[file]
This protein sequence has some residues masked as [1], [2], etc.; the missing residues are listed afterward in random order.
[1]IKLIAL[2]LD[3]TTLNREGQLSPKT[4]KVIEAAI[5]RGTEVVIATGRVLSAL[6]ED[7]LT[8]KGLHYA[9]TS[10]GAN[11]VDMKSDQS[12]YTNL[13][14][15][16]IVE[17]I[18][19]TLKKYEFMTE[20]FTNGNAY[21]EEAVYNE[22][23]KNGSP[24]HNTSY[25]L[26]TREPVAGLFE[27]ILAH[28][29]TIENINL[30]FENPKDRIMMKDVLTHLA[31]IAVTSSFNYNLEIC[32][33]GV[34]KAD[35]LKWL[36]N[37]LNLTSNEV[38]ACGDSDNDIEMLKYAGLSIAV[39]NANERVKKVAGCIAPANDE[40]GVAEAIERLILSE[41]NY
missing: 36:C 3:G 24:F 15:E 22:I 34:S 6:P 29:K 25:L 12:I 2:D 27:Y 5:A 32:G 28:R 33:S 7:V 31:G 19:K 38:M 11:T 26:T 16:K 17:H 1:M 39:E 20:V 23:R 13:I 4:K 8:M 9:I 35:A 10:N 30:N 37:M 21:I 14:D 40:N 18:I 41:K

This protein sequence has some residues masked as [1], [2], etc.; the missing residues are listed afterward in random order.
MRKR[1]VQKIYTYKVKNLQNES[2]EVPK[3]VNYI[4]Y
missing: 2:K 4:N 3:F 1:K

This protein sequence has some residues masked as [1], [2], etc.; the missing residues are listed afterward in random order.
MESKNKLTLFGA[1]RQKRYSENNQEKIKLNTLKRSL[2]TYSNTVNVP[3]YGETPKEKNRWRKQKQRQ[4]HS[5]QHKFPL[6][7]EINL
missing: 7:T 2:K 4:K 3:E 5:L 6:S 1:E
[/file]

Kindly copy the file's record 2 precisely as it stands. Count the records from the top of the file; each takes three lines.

This protein sequence has some residues masked as [1], [2], etc.; the missing residues are listed afterward in random order.
MRKR[1]VQKIYTYKVKNLQNES[2]EVPK[3]VNYI[4]Y
missing: 2:K 4:N 3:F 1:K